Why do we have feelings?

david-detailGrowing up I used to watch Star Trek.  Both the original 1960s series and the 1980s Next Generation series feature main characters who supposedly have no emotions: Mr Spock and Mr Data.  Spock considers emotions to be a weakness and actively suppresses them so as to be more logical; meanwhile Data has an apparent desire to fulfil his creator’s wish to build an android that is as human-like as possible, so Data seeks to have emotions.  While as entertaining as these characters are, the series never actually explored emotions, what they are, why we have them, and what their meaning is in any depth.  Rather, one gets the impression at times that the sole purpose of emotions, as far as the creators of Star Trek are concerned, is for personal amusement; they make life interesting but we don’t really need them.  However, emotions are far more important than just mere novel reactions of our nervous systems to particular stimuli; they are what makes life alive beyond the organic/material level.  Consider that each individual cell in your body is a living organism in its own right, additionally, the collective activity of the billions of cells that make up your entirely body is a secondary level of life, and finally the thoughts and feelings that make up what we call, for lack of a better term, “our mind” is a third tier of life built on top of the previous two tiers.  But why do we have feelings at all? Continue reading

The Neuroscience of Motivation

DopamineLack of motivation is a common complaint in the 21st century. Many people talk about feeling a lack of motivation. There are many factors that control how motivated a person feels: incentives, deterrents, personal interest, cognitive dissonance, past childhood traumas, and dopamine levels all rate highly. Each of these topics deserves an article in its own right, but for this topic, however, this article will concern itself merely with self-esteem and dopamine levels. Furthermore, it will act simply as an introduction to the topic of dopamine and its relationship to motivation. If you are interested in this topic, you are urged to do your own further research, as this article will not be an in-depth academic piece. There are a few links at the bottom to get you started.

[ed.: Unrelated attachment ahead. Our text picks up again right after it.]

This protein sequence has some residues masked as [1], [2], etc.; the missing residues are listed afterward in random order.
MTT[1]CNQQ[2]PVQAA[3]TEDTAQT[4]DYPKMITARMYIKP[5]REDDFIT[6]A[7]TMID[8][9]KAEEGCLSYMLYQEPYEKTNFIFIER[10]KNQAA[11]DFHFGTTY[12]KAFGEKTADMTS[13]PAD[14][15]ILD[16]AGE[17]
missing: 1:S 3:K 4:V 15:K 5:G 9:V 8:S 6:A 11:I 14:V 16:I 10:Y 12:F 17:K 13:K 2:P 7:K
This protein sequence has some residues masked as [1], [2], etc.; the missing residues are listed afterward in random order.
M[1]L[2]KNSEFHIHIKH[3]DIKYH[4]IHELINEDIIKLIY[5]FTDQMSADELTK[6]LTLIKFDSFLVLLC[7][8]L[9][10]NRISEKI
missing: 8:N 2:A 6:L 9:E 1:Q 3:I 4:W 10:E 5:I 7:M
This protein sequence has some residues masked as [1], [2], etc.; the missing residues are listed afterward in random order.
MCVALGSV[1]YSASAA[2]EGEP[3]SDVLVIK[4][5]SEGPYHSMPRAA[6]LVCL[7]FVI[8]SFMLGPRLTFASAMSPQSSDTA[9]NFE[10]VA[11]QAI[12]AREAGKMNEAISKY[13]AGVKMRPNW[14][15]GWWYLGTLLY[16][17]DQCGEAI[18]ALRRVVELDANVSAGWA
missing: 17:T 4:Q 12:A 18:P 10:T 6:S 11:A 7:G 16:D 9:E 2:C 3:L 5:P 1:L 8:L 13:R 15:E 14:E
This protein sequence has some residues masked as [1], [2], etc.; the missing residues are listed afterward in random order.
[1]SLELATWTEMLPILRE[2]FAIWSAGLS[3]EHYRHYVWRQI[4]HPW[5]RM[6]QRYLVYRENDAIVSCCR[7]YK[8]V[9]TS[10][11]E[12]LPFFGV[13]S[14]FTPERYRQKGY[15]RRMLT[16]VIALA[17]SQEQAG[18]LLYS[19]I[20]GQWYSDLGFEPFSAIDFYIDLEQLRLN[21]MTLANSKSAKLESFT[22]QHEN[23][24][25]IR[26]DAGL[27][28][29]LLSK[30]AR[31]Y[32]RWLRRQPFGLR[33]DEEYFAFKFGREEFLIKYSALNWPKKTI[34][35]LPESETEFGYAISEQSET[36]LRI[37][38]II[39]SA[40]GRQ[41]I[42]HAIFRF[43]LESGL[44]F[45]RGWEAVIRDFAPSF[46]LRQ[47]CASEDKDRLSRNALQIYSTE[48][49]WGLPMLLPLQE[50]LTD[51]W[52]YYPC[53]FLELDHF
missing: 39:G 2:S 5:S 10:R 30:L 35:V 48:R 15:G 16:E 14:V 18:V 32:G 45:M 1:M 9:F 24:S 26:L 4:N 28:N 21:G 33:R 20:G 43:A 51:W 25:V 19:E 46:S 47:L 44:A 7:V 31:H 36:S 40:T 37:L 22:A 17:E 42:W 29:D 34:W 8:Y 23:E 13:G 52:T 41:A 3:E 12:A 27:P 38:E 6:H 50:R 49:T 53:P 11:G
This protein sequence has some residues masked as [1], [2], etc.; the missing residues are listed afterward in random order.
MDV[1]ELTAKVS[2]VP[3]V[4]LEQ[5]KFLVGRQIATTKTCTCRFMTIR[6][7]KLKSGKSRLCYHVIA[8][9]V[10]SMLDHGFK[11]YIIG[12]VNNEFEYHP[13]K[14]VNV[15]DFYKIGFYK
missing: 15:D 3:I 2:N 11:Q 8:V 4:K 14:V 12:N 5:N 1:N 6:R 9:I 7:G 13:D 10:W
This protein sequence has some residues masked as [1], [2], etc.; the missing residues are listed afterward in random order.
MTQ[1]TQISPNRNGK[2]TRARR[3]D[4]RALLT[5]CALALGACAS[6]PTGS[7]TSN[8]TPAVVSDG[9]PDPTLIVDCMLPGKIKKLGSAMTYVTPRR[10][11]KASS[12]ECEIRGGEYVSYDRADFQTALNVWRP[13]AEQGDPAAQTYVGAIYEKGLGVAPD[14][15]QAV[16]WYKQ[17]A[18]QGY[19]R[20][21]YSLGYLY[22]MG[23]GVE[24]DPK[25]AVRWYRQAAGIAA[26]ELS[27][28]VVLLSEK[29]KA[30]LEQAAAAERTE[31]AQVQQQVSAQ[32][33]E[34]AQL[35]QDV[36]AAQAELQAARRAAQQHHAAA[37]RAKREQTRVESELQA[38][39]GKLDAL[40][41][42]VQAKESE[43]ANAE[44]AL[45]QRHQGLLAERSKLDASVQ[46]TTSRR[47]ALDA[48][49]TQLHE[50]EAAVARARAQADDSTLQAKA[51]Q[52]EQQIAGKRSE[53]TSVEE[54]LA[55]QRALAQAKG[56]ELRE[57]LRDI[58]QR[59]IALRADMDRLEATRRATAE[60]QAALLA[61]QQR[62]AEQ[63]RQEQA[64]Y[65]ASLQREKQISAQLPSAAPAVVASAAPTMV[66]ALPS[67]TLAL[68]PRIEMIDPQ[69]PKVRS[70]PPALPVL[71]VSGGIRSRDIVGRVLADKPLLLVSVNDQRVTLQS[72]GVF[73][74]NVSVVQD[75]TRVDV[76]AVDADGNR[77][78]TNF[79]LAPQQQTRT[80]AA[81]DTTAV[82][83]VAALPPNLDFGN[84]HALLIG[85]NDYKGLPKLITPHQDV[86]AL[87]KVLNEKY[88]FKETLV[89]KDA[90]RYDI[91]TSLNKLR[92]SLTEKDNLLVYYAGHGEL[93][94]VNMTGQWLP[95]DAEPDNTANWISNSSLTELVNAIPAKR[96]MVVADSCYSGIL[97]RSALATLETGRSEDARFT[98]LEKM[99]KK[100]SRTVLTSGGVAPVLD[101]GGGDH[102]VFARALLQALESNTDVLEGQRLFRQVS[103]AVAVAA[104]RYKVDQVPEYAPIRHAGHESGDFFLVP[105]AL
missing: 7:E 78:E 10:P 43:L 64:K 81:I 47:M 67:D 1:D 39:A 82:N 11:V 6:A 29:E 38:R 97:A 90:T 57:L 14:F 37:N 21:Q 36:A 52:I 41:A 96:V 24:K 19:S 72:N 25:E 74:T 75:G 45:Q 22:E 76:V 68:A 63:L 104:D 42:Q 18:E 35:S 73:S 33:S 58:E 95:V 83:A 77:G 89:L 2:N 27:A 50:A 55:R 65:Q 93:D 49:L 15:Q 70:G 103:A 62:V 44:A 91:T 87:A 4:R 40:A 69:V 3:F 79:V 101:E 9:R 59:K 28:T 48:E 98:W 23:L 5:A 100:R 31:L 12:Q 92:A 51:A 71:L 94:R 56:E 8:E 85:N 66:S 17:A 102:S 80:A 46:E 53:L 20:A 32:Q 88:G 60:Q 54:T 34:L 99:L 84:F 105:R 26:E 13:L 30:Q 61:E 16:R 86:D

Dopamine is a chemical produced in the brain that appears to be strongly connected with motivation. People who lack dopamine have difficulty getting up to do anything. In fact, Parkinson’s disease, a condition that gradually paralyses its victims over time, does so by killing off the neurons responsible for producing dopamine.   Without dopamine, we are simply brains trapped in jars. This raises some interesting questions about the nature of depression: is depression actually about sadness at all or just about motivation? If we pull happiness and motivation apart from each other, we can arrive at four distinct states:

  1. Happy and motivated.
  2. Miserable and unmotivated.
  3. Miserable, but motivated.
  4. Happy, but unmotivated.

Continue reading